Yet another movie-turned-TV series that flopped was this comedy based on the 1987 Diane Keaton film of the same name. J.C. was the picture of Yuppiedom, a stylish, single, Harvard-educated ... See full summary »
Three sisters with quite different personalities and lives reunite when the youngest of them, Babe, has just shot her husband. The oldest sister, Lenny, takes care of their grandfather and ... See full summary »
J.C. Wiatt is a successful New York business woman known around town as the "tiger lady." She gets news of an inheritance from a relative from another country and off the bat she suspects it's money. Well it's not money, it's a baby girl. At first she doesn't accept until the lady that gives the baby to her has to catch her flight. J.C. is now stuck with an annoying baby girl. Her boyfriend doesn't like the idea of a baby living with them and he leaves her. J.C. has enough of it and takes her to meet a family ready to adopt her. She leaves but hears the baby cry while walking away and has to go back. The baby is too attached to her now and won't let her go. Later, her baby gets into mischief which causes her to get fired. Now, she sets her eyes on an old two story cottage in Vermont to get out of the New York life. When she arrives, the house needs more help than originally thought. She gets bored one snowy day and decides to make apple sauce. Her baby loves it and she decides to sell... Written by
The infant Elizabeth Wiatt was actually played by two seventeen month old twin babies, they being Michelle Kennedy and Kristina Kennedy. The then bubs actually reprized their role as the kiddie in the subsequent Baby Boom (1988) TV series. See more »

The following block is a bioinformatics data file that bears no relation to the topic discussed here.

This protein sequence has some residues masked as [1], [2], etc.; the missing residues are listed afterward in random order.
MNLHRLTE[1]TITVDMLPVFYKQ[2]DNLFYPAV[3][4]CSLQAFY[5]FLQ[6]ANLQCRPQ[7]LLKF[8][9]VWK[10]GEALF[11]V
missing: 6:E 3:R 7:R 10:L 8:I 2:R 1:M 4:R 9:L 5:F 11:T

J.C. has her groceries delivered to her. Among the items is a bottle of Valium. Valium is a prescription drug and is and was not purchased over the counter or to be delivered as is depicted. See more »
One of the main reasons I rented this movie is because I absolutely love Diane Keaton's work. Well I was very happy with her performance in this movie. I thought the plot was terrific. Charles Shyer and Nancy Meyers really do an excellent job with the writing and directing. Keaton brings life to the movie, not to mention humor and light drama.
The supporting cast, including Sam Shepard, Sam Wanamaker, James Spader, and Pat Hinkle are all outstanding. Yet their performances, in my opinion, are inferior to Keaton's. When she would enter the scene, she would bring the life into it.
I also loved the way too cute girls who played Elizabeth. Even though they were about two or younger at the time, they were precious!
I give this movie a 10/10.
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